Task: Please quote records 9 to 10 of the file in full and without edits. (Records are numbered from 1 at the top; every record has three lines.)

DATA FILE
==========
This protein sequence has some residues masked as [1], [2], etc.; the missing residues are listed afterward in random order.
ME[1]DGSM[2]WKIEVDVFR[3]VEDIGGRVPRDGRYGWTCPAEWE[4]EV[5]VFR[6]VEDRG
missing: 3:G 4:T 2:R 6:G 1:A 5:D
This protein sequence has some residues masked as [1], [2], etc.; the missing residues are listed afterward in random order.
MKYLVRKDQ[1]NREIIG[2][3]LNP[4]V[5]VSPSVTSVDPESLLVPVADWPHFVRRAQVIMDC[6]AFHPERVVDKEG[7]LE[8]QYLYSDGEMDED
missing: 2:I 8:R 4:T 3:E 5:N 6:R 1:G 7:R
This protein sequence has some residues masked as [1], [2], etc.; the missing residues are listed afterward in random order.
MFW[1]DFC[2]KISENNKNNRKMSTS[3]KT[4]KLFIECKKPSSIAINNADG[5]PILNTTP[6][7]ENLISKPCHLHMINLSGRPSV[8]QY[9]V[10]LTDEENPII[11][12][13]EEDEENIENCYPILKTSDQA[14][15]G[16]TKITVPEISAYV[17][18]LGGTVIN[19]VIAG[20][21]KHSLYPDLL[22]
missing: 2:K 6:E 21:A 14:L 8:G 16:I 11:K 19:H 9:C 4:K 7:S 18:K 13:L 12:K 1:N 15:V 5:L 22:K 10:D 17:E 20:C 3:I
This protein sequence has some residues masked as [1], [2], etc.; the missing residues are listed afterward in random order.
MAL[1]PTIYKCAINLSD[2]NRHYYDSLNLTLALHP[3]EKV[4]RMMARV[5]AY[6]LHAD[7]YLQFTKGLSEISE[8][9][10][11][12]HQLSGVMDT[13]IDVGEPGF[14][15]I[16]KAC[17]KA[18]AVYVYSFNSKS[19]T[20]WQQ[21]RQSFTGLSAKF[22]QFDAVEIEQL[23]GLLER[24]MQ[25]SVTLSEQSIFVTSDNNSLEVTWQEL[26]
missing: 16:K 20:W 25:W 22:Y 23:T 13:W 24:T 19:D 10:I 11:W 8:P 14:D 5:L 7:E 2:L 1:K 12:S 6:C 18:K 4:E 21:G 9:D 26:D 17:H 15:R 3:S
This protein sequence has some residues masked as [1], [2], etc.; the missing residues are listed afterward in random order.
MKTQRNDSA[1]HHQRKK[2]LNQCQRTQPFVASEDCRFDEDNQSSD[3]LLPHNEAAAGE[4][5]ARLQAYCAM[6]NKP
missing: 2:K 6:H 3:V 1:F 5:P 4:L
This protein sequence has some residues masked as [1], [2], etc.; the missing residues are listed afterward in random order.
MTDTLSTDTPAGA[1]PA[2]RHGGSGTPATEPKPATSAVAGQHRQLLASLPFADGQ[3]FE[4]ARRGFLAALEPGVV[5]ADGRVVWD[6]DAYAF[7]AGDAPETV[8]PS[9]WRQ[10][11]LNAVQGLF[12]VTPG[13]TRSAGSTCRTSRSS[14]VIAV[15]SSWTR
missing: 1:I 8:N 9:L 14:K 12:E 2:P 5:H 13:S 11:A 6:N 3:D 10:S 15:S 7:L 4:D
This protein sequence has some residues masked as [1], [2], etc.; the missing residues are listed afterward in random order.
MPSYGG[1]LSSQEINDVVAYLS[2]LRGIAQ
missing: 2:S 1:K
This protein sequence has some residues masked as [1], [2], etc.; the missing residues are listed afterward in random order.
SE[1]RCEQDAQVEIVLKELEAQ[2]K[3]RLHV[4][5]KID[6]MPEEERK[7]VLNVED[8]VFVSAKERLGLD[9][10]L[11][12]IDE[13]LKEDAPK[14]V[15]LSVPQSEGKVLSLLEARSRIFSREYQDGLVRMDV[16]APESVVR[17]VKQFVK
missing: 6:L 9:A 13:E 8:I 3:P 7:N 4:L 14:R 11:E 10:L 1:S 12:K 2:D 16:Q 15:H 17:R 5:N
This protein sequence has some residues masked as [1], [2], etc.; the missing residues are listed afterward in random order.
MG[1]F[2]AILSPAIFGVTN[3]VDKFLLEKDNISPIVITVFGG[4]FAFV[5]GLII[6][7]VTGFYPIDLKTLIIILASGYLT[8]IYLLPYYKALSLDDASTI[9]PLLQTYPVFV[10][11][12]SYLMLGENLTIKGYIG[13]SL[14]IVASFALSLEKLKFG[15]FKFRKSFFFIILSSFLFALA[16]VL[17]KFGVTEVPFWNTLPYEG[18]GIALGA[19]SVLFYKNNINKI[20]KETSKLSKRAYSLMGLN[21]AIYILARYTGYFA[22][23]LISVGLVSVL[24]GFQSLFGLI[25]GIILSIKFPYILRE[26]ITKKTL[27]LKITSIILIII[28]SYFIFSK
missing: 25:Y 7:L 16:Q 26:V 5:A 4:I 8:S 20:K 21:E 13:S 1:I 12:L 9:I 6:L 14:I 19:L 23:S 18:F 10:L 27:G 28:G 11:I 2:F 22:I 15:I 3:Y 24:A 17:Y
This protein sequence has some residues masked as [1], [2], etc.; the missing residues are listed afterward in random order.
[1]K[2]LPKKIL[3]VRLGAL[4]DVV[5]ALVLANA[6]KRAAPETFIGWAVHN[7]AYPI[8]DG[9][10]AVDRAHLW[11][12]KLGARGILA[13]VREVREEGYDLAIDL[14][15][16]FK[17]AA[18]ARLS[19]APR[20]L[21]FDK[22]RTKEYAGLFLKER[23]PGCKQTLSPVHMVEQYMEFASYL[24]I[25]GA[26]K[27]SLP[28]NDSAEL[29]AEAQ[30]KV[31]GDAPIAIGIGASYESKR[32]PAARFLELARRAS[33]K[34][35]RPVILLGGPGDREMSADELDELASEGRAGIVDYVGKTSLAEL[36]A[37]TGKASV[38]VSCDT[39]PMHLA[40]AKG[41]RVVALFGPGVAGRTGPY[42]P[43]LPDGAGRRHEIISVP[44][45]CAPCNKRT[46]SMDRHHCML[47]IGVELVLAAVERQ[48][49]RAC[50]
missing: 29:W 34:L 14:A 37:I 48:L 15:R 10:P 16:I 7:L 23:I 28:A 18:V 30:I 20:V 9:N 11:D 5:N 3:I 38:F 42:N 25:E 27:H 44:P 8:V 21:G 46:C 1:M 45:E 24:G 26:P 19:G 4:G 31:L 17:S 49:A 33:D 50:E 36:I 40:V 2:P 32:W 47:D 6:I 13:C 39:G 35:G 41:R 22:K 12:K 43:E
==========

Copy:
This protein sequence has some residues masked as [1], [2], etc.; the missing residues are listed afterward in random order.
MG[1]F[2]AILSPAIFGVTN[3]VDKFLLEKDNISPIVITVFGG[4]FAFV[5]GLII[6][7]VTGFYPIDLKTLIIILASGYLT[8]IYLLPYYKALSLDDASTI[9]PLLQTYPVFV[10][11][12]SYLMLGENLTIKGYIG[13]SL[14]IVASFALSLEKLKFG[15]FKFRKSFFFIILSSFLFALA[16]VL[17]KFGVTEVPFWNTLPYEG[18]GIALGA[19]SVLFYKNNINKI[20]KETSKLSKRAYSLMGLN[21]AIYILARYTGYFA[22][23]LISVGLVSVL[24]GFQSLFGLI[25]GIILSIKFPYILRE[26]ITKKTL[27]LKITSIILIII[28]SYFIFSK
missing: 25:Y 7:L 16:Q 26:V 5:A 4:I 8:S 20:K 21:E 13:S 1:I 12:L 9:I 6:L 14:I 19:L 23:S 18:F 10:L 27:G 28:G 11:I 2:F 22:I 15:I 3:Y 24:A 17:Y
This protein sequence has some residues masked as [1], [2], etc.; the missing residues are listed afterward in random order.
[1]K[2]LPKKIL[3]VRLGAL[4]DVV[5]ALVLANA[6]KRAAPETFIGWAVHN[7]AYPI[8]DG[9][10]AVDRAHLW[11][12]KLGARGILA[13]VREVREEGYDLAIDL[14][15][16]FK[17]AA[18]ARLS[19]APR[20]L[21]FDK[22]RTKEYAGLFLKER[23]PGCKQTLSPVHMVEQYMEFASYL[24]I[25]GA[26]K[27]SLP[28]NDSAEL[29]AEAQ[30]KV[31]GDAPIAIGIGASYESKR[32]PAARFLELARRAS[33]K[34][35]RPVILLGGPGDREMSADELDELASEGRAGIVDYVGKTSLAEL[36]A[37]TGKASV[38]VSCDT[39]PMHLA[40]AKG[41]RVVALFGPGVAGRTGPY[42]P[43]LPDGAGRRHEIISVP[44][45]CAPCNKRT[46]SMDRHHCML[47]IGVELVLAAVERQ[48][49]RAC[50]
missing: 29:W 34:L 14:A 37:I 48:L 15:R 10:P 16:I 7:L 23:I 28:A 18:V 30:I 20:V 9:N 11:D 5:N 3:I 38:F 42:N 25:E 27:H 44:P 8:V 21:G 46:C 1:M 45:E 24:G 26:P 19:G 4:G 31:L 17:S 49:A 33:D 50:E 36:I 40:V 2:P 32:W 47:D 6:I 13:C 39:G 35:G 41:R 22:K 12:K 43:E